DOCTRINE OF DECEPTIVE SIMILARITY
Traditionally, likelihood of confusion as to the origin of a good or service was the only ground that resulted in infringement of the trademark. But as gradually the businesses evolved, there were some other grounds or factors also that caused infringement of one’s trademark and so a need was felt to have a wider approach when it comes to trademark protection. Whenever two marks are identical, it is considered to be a clear case of infringement as it is likely to cause confusion in the minds of people. But there can be situations where marks are not identical, but share sufficient amount of similarity. In such cases, even though marks are not identical, but if they are similar enough or have sufficient degree of resemblance so as to cause confusion in the minds of people, it can be said to be infringement.
A deceptive mark can be said to be such a mark which is likely to cause confusion in the minds of the buyer. The test is twofold. Firstly, that such a mark should cause confusion as to its source of origin, to general public with average intelligence. Secondly, it is the overall similarity that is looked upon and not the individual components of the mark that is considered.
Section 2(1)(h) of the Trademarks Act 1999 defines deceptively similar as “a mark shall be deemed to be deceptively similar to another mark if it so nearly resembles that other mark as to be likely to deceive or cause confusion.” (2) When two marks are placed side by side and compared, there may be various differences that could be seen but when they are seen individually, the other’s image left in mind, it is likely that it would cause confusion. He might be deceived if he does not get to see both the marks side by side. M/S Biofarma v. Sanjay medical Stores (3) laid down various factors that could be considered while determining deceptive similarity:
- The nature of the marks
- The degree of resemblance between the marks
- The nature of the goods in respect of which they are used.
- The similarity in the nature, character and performance of the goods of the rival traders.
- The class of purchasers.
- The mode of purchasing the goods.
- Any other surrounding circumstances.
As per Section 11(2) of the Trademarks Act, Registration of such marks that are deceptively similar to a well-known or an already existing mark is not permitted. Where any identical or similar trademark is used with respect to goods or services that are not similar, it would cause taking of an undue advantage of the existing trademark and would be detrimental to the identity and distinctive character of that trademark. Such trademarks cannot be registered.
In the case of Montblanc Simplo-GMBH v New Delhi Stationery Mart (4) ,it was held that since the marks that were alleged to be identical were used in respect to identical goods, it is then necessary to determine whether use of such mark would cause confusion in the minds of general public. It is not necessary to prove actual case of damage of confusion; establishing likelihood of confusion is sufficient.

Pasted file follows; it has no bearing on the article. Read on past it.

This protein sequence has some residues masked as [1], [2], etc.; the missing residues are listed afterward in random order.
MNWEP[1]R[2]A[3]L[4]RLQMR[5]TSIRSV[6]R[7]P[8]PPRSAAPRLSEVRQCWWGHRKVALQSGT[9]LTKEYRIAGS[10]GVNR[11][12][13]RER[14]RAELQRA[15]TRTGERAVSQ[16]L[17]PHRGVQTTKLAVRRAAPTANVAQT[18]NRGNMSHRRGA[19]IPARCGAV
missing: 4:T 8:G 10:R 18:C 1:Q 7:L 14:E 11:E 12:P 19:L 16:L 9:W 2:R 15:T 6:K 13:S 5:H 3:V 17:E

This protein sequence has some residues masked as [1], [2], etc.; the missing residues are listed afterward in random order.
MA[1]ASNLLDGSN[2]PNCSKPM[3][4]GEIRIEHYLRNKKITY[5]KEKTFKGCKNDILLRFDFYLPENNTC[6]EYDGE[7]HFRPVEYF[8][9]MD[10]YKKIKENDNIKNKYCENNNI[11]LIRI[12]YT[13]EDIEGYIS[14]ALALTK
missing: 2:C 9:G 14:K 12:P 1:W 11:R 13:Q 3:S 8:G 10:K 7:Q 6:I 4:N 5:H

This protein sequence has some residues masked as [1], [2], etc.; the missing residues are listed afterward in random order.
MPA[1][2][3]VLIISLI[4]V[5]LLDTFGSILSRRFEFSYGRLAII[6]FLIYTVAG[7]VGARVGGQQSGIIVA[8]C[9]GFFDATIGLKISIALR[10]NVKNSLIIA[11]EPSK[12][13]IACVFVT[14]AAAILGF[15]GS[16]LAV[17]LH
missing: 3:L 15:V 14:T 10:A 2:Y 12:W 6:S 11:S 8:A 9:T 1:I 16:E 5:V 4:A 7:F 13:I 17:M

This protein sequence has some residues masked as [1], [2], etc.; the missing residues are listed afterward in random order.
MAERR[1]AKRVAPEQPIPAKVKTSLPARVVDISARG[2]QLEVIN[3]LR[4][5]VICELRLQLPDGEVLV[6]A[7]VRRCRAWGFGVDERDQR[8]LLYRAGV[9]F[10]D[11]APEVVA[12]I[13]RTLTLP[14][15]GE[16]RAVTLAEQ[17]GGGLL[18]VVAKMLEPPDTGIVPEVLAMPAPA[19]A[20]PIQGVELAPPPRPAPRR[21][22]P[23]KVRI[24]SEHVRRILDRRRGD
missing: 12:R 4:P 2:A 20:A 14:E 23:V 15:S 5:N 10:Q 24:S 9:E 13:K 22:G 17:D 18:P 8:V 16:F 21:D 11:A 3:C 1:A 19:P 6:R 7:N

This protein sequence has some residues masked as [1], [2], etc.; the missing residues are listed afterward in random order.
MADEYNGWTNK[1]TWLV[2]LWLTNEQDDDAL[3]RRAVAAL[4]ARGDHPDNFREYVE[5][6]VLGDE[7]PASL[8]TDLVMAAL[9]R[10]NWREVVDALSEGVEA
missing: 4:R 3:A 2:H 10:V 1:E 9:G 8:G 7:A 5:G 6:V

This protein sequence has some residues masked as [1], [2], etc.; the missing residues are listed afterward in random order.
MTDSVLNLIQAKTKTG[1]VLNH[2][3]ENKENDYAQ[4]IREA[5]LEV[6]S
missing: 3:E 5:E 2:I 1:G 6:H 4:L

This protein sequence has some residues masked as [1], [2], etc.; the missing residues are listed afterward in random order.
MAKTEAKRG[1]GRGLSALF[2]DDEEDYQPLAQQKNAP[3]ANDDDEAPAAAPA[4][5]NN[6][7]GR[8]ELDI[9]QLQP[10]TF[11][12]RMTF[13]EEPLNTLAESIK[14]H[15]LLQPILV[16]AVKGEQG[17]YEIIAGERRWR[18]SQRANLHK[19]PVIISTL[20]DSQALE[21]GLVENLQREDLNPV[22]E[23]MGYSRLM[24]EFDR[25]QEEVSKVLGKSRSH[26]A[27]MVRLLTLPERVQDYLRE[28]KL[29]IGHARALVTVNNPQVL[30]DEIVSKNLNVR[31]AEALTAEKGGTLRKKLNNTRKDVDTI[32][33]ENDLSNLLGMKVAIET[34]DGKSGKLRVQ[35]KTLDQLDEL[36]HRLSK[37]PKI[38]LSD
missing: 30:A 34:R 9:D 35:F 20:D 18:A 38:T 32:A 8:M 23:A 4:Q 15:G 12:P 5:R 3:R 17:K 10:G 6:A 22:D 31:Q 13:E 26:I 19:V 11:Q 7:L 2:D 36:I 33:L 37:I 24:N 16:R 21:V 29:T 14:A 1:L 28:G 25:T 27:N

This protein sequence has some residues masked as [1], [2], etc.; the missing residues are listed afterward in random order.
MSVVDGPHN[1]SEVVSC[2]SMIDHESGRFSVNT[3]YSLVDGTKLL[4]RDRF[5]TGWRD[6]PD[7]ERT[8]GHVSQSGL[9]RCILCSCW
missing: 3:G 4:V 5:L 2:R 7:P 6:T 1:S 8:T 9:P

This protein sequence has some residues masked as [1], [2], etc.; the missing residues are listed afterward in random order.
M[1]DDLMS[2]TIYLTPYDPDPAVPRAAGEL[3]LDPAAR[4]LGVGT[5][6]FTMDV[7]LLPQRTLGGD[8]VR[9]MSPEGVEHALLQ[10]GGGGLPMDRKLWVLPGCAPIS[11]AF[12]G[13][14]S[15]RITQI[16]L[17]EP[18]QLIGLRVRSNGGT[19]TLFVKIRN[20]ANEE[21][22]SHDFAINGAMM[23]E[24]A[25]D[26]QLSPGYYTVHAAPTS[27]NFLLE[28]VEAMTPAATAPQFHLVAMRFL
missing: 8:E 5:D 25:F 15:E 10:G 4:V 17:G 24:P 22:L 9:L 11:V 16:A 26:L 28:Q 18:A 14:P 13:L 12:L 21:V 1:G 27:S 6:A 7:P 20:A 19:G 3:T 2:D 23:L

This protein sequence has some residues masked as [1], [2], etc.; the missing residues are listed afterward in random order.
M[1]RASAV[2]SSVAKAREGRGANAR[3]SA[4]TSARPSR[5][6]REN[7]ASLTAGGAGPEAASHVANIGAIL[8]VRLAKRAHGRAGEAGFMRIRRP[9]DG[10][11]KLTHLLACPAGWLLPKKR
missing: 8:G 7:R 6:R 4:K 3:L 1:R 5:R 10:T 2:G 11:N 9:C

The Trademarks Act does not specifically prescribe any criteria to decide the scope and applicability of ‘deceptive similarity ’in a case. But, there are various judicial decisions that have been passed over the years that have helped provide certain framework or principles to determine the same and to understand wider interpretation of the term ‘deceptive similarity’.
In Lakme ltd vs. Subhash Trading (5), “Lakme” and “LikeMe” being used for cosmetic products were held to be deceptively similar to that of plaintiffs’.
In M/S Mahashian Di Hatti ltd. v. MR. Raj Niwas (6), Proprietor of MHS Masalay , the plaintiff sold spices under its registered trademark “MDH” that was presented in three hexagon device with a red background since 1991. The defendant started using trademark “MHS” within a hexagon device and the same red background It was held that this amounts to infringement as the trademark are identical.
In Ranbaxy Laboratories Ltd. v. Dua Pharmaceuticals Ltd (7), “Calmpose” and “Calmprose” being used for same class of products were phonetically similar and were held to be deceptively similar.
When it comes to deceptive similarity between two medicinal or pharmaceutical products, a stricter approach is adopted. The aim is to not leave any scope for confusion in the minds of buyers as even a bit of confusion could have disastrous impact on health and lives. It could cause loss to the goodwill of the company or manufacturer as well as to the public health. Supreme Court in Cadila Health Care Ltd v. Cadila Pharmaceuticals ltd (8) stated that ‘Drugs are poisons, not sweets.’ A bit of confusion in medicinal products could have fatal results affecting human lives. In this case, the brand name ‘Falcigo’and ‘Falcitab’ being used for pharmaceutical drugs were held to be deceptively similar. It was held that when it comes to pharmaceutical or medicinal products, strict precautions must be taken so as to not leave even slightest possibility of confusion.
The judicial decisions passed throughout years have widened the scope of interpretation of infringement in terms of deceptive similarity of a trademark. It helps the trademark regime function in just and equitable. We have even observed cases like Cadila healthcare where court has taken a stricter or rigid approach in the public interest. In some cases, courts have even gone beyond the literal meaning of the legislation in order to protect trademark holders or in consumer interest. Court has always tried to maintain a balance between rights of trademark owners on one hand and economic growth and development of markets on another.
- The Trademarks Act, Sec. 2 (1)(h), (1999).
- 1997 IVAD Delhi 451
- (2008) 38 PTC 59 (Del).
- 1996 PTC (16)567.
- 2011 ( 46 ) PTC 343 ( Del ).
- AIR 1989 Delhi 44.
- (2001) 5 SCC 73.
Written By[Guest Post]- Jhalak Nandwani